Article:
Jason Reid
Jason Reid
Columnist

San Antonio Spurs provide a blueprint for NBA’s small-market teams

Video: The Post Sports Live crew previews the NBA Finals between the San Antonio Spurs and the Miami Heat.

When you’ve reached the playoffs 16 consecutive seasons, you’re way beyond steady. And when you’ve brought home the championship trophy in four of those years, your organization clearly doesn’t believe getting there is good enough.

Over the better part of the past two decades, the San Antonio Spurs have shown it’s not about the size of the media market; it’s about building a better mousetrap. Coach Gregg Popovich and General Manager R.C. Buford have created an operation that should provide inspiration to the “little guys” in every professional sports league. The Spurs have a plan and they stick with it — especially when setbacks occur — which shows a big-picture approach some in the league lack.

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San Antonio has replaced many parts throughout its amazing run, which continues Tuesday night against Miami in Game 3 of the Finals at San Antonio. Key role players have moved on. Front-office executives and assistant coaches have left for bigger roles with other teams. But Popovich and Buford, NBA executives say, don’t lament about what the Spurs have lacked or lost. Instead, they find a way to keep rolling. Their message is clear: Maximize what you’ve got. To make it happen, Popovich and Buford rely on their scouting smarts.

A leader in international scouting, the Spurs have bolstered their roster with foreign players. In part because of the Spurs’ success, international scouting budgets across the league have increased steadily the past 15 years. When one team scouts, drafts and develops future Hall of Famers such as Tony Parker and Manu Ginobili — Ginobili was a star in Europe before joining the Spurs — competitors take notice.

The Spurs selected Parker with the No. 28 overall pick in the first round of the 2001 NBA draft, the year the Wizards took Kwame Brown No. 1 overall. Ginobili was an even bigger draft steal: a second-rounder in 1999. Fifty-six players were chosen ahead of Ginobili. Center Tiago Splitter, a late first-round pick out of Brazil, has emerged as a solid starter for the Western Conference champions. The Spurs just don’t find contributors overseas. They find gems.

San Antonio will never replace Miami, Los Angeles and New York as hot-spot destinations for superstar free agents. And big-market teams such as the Lakers and Knicks are flush with cash from their local television contracts. The Lakers and Knicks can spend their way out of player-personnel blunders (the Knicks have had a lot of practice at it).

By hitting it big internationally, Popovich and Buford have not only leveled the playing field. They’ve tilted it in their direction.

Oklahoma City General Manager Sam Presti, who cut his teeth in San Antonio, likes how Popovich and Buford operate. Once heavily involved in the Spurs’ international efforts, Presti said his former bosses have a sound strategy.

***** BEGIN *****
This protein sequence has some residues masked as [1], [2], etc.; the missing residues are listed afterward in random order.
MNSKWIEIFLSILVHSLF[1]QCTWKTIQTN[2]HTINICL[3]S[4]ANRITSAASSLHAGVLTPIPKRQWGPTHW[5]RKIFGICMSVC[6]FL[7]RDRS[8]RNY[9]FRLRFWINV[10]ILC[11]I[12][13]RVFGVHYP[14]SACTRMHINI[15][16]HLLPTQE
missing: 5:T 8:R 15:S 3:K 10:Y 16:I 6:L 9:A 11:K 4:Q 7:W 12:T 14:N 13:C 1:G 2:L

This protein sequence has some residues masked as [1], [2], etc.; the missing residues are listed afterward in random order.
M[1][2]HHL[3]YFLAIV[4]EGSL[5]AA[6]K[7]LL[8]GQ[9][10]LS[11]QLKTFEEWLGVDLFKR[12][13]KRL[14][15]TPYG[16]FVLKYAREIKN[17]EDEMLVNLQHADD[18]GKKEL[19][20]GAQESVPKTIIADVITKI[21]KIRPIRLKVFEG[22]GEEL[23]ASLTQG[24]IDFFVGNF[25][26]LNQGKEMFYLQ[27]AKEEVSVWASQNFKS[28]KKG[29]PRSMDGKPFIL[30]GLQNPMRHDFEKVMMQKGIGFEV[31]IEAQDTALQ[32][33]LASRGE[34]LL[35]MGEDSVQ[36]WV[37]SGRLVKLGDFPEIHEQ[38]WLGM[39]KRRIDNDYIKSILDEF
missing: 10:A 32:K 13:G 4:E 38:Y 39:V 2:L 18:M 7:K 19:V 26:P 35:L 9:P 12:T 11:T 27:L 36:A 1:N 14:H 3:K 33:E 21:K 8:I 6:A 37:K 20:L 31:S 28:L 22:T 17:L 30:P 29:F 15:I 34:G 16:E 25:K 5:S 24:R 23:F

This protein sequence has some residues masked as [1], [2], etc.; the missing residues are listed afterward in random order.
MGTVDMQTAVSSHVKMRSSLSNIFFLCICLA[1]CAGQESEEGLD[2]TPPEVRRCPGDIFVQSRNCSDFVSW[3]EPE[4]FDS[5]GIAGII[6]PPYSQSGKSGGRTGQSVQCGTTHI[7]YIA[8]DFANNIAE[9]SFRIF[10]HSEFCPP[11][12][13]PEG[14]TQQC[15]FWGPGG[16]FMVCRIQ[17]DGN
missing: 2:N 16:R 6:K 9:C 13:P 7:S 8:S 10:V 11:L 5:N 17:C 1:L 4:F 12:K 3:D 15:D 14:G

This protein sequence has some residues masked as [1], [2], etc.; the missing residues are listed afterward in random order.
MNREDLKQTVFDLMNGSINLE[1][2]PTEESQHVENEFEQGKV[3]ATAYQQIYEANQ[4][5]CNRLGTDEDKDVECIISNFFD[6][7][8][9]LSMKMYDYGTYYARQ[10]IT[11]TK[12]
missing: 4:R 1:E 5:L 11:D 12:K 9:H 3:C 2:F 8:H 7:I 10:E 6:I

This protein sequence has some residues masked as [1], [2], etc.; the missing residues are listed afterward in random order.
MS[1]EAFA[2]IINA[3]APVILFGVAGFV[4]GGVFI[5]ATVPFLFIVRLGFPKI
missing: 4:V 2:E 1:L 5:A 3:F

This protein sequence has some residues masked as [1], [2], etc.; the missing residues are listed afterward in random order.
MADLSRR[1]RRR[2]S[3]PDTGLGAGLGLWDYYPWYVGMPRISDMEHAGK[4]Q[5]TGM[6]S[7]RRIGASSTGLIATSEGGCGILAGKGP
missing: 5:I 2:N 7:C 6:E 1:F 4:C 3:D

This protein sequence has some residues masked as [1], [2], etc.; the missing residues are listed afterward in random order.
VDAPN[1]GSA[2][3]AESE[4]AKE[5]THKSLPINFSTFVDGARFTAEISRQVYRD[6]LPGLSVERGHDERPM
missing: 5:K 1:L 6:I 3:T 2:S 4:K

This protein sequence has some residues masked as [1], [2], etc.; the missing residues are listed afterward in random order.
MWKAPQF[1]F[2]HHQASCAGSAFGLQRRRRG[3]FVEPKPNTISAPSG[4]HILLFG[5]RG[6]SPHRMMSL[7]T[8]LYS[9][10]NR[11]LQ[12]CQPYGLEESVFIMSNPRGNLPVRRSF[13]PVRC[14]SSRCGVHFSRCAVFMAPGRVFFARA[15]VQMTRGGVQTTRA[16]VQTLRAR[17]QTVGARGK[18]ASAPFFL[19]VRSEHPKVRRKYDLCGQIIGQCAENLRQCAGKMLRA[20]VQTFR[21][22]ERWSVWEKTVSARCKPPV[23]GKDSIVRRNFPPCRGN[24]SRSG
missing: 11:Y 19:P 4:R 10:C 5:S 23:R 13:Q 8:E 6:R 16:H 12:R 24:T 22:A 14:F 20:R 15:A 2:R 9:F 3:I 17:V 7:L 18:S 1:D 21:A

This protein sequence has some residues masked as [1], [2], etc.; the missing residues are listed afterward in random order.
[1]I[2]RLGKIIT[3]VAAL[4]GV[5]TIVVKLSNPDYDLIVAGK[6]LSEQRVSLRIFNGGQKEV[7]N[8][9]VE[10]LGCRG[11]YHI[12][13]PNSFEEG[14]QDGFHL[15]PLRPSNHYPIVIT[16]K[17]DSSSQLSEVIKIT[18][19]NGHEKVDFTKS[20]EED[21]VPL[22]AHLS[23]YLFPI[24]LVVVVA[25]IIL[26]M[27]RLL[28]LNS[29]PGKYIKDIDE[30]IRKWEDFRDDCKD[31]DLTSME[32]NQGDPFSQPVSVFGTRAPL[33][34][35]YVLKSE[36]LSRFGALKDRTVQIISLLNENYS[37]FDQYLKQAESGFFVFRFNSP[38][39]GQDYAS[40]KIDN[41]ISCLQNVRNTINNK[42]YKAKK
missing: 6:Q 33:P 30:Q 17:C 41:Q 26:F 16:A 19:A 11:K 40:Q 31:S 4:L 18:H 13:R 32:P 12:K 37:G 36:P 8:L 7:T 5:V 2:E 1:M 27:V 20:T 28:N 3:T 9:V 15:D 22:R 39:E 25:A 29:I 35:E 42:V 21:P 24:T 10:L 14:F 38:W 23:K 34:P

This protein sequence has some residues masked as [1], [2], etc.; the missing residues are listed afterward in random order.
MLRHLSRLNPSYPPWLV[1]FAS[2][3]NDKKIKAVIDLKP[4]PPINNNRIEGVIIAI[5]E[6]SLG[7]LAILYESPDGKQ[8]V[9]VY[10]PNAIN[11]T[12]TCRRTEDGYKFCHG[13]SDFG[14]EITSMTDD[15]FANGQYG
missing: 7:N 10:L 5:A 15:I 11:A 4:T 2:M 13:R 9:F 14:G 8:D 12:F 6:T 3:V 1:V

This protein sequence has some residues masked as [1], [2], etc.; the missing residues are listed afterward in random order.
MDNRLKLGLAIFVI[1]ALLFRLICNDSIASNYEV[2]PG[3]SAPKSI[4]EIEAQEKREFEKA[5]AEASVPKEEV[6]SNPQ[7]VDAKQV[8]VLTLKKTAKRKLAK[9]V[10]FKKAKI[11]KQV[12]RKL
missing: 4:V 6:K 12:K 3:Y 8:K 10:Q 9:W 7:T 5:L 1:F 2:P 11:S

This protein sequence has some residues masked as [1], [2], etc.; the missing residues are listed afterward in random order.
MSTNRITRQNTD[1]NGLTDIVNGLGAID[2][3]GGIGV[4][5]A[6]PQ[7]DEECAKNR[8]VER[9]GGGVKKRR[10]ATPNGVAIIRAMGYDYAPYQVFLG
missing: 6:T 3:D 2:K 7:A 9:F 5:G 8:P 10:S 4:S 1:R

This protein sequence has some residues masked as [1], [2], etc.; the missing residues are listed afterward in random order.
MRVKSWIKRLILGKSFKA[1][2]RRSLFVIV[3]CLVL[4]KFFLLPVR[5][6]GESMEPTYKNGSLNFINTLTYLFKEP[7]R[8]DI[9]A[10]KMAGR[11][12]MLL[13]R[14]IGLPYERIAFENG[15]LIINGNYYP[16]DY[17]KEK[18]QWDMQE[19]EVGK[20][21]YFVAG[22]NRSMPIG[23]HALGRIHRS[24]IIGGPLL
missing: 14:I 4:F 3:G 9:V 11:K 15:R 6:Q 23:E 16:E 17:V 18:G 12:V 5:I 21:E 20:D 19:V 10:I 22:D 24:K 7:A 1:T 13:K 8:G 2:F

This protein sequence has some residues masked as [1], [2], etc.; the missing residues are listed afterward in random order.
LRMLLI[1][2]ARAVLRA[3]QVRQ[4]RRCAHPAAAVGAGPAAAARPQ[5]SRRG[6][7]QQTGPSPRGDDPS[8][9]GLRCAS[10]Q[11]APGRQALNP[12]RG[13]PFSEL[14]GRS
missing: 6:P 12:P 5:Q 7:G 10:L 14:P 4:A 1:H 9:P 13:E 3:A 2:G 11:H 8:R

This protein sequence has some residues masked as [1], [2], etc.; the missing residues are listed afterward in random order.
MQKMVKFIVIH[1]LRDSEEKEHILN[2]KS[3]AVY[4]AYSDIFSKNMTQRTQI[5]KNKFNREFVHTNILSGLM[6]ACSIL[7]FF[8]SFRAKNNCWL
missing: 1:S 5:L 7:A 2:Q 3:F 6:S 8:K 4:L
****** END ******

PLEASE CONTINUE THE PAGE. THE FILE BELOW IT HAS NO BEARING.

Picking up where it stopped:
“Pop and R.C. deserve a lot of credit for having the foresight to invest the time [in international scouting], and provide a lot of opportunities” for foreign players, Presti said in a telephone interview Saturday. “Certainly, they not only did an excellent job in identifying players, but also in creating an environment and a system where those players would want to play and would be capable of thriving.”

The system makes it all work. Popovich and Buford learned under Hall of Fame coach Larry Brown. In the game’s history, there has never been a better teacher or tactician than Brown. Popovich and Buford got a great foundation from Brown. Then they improved on it.

Popovich wants tough-minded players who fill their roles well and put the team first. Buford gets them for him. From a talent standpoint, the Spurs haven’t necessarily had the NBA’s best roster over the past 16 years. In fact, many of their standouts were castoffs and journeymen. What the Spurs always seem to find, though, are guys who fit their system.

Former Wizard Roger Mason Jr. was an effective three-point shooter for the Spurs. When Mason was on his way out of San Antonio, long-range specialist Gary Neal was coming in. Danny Green was cut by Cleveland and San Antonio before finally sticking in the Spurs’ starting lineup. Second-year standout Kawhi Leonard has a polished all-around game. Popovich and Buford didn’t let Leonard slip past the 15th pick in the 2011 draft.

The Spurs aren’t perfect. Since winning the 2007 championship, San Antonio has lost in the first round twice. Some teams would have panicked after such playoff flops. Major changes would have followed. Not in San Antonio. Popovich and Buford stayed the course and returned to the Finals.

NBA people jealous of the Spurs’ accomplishments are quick to point out that the team got lucky in winning the 1997 draft lottery. They wound up with Tim Duncan, the greatest power forward in league history. The Spurs also got Hall of Famer David Robinson after winning the 1987 draft lottery (Robinson was part of the Spurs’ first two title teams). Granted, good fortune has helped the Spurs.

“A good portion of it is good fortune,” Presti said. “And I think the first step is acknowledging that you have to have some of that in order to move forward. But you also have to maximize that when it does come your way.”

That’s what the Spurs have done. They get a lot out of their roster and make winning look easy. Everyone else can just sit back and enjoy the show.

For more by Jason Reid, go to washingtonpost.com/reid.

 
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